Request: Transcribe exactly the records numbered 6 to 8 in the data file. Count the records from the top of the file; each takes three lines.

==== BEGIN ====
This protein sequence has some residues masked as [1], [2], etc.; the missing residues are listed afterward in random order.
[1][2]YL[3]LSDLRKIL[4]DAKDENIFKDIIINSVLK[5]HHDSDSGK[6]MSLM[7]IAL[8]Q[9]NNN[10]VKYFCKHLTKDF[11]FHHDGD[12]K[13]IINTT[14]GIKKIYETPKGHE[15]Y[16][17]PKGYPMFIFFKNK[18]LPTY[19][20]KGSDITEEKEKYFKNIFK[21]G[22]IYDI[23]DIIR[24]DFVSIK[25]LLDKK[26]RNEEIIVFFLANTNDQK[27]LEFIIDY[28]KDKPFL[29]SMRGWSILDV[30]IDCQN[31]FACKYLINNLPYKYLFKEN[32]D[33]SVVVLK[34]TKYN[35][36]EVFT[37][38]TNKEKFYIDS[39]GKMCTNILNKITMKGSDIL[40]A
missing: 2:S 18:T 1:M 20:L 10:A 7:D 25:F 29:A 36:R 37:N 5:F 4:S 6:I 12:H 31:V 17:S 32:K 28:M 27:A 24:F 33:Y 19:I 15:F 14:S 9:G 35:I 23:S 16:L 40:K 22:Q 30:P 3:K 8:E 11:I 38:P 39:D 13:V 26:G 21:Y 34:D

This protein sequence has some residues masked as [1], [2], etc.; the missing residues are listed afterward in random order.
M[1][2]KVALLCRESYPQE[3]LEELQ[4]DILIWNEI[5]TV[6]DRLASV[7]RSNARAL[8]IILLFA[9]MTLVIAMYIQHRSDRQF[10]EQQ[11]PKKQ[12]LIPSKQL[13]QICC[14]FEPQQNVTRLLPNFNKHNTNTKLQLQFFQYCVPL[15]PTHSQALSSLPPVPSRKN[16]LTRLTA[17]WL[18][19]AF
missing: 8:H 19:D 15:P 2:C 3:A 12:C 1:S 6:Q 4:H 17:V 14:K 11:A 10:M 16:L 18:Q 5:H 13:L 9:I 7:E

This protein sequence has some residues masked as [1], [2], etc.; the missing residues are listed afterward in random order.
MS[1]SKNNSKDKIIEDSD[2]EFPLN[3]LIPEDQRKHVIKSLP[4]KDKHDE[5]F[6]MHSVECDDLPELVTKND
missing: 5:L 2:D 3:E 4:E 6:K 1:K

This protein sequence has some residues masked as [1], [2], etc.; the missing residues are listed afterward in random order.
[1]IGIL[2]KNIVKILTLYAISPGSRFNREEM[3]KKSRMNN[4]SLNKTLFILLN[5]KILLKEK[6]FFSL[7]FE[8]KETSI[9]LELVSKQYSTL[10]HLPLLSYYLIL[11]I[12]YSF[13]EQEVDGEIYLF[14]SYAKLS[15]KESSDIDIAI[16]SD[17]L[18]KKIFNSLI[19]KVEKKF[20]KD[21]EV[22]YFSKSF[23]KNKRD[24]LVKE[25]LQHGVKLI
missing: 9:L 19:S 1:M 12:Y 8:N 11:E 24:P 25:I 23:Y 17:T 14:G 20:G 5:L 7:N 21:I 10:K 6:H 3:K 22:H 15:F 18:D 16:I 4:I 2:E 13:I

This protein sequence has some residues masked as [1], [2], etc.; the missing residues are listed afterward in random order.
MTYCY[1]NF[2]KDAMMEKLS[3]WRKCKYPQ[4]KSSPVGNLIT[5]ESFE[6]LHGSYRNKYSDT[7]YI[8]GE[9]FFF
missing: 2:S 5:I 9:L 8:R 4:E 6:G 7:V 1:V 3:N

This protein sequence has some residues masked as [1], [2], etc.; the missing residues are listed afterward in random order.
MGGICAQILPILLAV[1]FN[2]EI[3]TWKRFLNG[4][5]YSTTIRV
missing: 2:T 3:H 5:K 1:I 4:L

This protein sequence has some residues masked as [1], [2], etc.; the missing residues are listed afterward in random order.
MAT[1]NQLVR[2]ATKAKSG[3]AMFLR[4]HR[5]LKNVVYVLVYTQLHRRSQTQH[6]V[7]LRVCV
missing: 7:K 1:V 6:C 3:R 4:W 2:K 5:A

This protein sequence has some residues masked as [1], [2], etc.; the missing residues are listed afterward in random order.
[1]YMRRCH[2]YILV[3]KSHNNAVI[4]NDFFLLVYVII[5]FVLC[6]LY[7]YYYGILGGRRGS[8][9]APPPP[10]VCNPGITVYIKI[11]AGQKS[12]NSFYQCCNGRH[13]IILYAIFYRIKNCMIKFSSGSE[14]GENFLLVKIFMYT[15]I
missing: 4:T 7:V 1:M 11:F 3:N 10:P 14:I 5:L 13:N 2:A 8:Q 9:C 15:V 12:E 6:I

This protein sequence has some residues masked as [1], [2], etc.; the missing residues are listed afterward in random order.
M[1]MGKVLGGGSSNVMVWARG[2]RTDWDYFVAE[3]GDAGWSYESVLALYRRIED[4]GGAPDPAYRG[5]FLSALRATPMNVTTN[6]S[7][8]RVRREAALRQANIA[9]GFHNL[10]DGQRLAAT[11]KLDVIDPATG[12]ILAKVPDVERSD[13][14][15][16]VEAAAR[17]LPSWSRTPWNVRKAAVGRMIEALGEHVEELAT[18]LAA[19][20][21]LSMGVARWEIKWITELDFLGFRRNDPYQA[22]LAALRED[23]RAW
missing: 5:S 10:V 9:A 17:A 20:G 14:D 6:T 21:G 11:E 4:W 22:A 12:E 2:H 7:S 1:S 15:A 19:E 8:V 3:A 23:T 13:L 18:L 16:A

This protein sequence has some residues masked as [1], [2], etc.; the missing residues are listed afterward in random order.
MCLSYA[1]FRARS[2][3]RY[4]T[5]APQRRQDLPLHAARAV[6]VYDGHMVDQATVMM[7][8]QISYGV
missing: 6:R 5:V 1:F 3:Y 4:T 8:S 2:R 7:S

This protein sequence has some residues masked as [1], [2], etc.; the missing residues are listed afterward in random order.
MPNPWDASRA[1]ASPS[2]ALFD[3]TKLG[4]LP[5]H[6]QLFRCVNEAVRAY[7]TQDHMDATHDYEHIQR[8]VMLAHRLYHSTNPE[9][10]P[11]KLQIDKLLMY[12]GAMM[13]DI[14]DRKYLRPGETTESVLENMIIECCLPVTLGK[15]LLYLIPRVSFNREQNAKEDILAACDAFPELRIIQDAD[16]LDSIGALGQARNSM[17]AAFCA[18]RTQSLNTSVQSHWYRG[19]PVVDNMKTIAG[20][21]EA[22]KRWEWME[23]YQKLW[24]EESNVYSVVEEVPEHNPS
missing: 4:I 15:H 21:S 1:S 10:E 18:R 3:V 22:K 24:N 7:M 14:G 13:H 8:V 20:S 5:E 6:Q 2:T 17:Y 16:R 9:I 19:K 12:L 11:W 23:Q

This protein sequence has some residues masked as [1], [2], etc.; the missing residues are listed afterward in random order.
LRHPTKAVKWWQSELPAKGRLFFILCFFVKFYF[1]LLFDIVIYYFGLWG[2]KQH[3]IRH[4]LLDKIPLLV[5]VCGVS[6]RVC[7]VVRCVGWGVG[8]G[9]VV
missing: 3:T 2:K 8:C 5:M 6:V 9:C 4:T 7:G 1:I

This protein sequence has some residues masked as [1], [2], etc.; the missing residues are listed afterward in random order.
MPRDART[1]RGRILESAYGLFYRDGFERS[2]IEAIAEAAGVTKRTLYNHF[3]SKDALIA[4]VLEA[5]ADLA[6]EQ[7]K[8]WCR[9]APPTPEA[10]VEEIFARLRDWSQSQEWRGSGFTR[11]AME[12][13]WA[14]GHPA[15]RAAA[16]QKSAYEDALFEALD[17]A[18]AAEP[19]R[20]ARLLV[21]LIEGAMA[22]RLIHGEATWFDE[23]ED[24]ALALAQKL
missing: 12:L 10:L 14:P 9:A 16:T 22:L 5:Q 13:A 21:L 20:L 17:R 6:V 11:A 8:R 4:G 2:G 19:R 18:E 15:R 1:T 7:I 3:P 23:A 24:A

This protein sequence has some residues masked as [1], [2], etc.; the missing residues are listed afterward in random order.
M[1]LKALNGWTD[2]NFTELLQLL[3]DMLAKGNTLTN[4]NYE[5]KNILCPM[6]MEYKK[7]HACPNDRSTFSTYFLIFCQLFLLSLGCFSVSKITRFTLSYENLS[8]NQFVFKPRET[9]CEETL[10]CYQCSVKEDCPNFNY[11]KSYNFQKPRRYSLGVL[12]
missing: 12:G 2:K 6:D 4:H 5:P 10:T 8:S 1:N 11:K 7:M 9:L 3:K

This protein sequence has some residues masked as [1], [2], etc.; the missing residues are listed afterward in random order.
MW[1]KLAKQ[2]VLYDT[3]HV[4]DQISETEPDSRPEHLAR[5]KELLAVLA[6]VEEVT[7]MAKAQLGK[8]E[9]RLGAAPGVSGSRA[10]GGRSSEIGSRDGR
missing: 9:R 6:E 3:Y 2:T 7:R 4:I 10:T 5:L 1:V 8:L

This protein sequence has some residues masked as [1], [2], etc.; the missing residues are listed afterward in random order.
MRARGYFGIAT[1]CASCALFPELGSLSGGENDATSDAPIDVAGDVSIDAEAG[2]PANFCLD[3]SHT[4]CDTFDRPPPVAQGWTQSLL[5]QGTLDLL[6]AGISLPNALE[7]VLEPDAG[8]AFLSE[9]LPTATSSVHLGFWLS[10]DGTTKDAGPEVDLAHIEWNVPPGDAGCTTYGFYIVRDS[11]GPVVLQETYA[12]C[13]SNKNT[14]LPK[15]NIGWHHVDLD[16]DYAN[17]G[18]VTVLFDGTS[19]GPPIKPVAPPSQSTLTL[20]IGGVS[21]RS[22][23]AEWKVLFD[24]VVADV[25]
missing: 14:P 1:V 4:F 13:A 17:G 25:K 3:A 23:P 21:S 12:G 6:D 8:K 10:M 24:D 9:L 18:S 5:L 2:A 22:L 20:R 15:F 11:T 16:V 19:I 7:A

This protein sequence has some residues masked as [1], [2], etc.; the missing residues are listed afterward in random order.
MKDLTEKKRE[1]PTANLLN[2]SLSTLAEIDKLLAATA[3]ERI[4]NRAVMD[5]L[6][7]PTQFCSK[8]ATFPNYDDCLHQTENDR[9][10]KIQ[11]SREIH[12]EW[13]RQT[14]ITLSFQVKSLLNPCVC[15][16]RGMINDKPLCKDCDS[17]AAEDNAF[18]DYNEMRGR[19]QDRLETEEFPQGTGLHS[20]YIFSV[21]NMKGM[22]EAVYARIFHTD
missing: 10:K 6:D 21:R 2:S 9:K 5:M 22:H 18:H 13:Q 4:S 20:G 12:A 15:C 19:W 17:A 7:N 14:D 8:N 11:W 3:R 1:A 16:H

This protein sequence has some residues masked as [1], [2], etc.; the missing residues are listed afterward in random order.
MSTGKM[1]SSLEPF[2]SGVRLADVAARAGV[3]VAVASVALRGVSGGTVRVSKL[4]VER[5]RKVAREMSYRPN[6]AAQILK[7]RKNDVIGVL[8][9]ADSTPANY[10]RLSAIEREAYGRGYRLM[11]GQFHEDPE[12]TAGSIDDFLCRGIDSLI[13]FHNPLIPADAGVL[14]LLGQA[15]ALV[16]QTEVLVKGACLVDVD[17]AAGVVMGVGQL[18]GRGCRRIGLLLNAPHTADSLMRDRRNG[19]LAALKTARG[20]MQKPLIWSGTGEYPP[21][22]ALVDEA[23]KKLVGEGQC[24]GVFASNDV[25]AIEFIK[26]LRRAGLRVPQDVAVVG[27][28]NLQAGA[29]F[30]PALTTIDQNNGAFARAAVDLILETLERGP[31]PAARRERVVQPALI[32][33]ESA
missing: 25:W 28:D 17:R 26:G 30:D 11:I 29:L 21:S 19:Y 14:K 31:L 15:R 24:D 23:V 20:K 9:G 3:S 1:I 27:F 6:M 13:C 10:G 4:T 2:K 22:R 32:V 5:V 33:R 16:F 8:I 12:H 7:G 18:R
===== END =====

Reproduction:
This protein sequence has some residues masked as [1], [2], etc.; the missing residues are listed afterward in random order.
MGGICAQILPILLAV[1]FN[2]EI[3]TWKRFLNG[4][5]YSTTIRV
missing: 2:T 3:H 5:K 1:I 4:L

This protein sequence has some residues masked as [1], [2], etc.; the missing residues are listed afterward in random order.
MAT[1]NQLVR[2]ATKAKSG[3]AMFLR[4]HR[5]LKNVVYVLVYTQLHRRSQTQH[6]V[7]LRVCV
missing: 7:K 1:V 6:C 3:R 4:W 2:K 5:A

This protein sequence has some residues masked as [1], [2], etc.; the missing residues are listed afterward in random order.
[1]YMRRCH[2]YILV[3]KSHNNAVI[4]NDFFLLVYVII[5]FVLC[6]LY[7]YYYGILGGRRGS[8][9]APPPP[10]VCNPGITVYIKI[11]AGQKS[12]NSFYQCCNGRH[13]IILYAIFYRIKNCMIKFSSGSE[14]GENFLLVKIFMYT[15]I
missing: 4:T 7:V 1:M 11:F 3:N 10:P 14:I 5:L 13:N 2:A 8:Q 9:C 15:V 12:E 6:I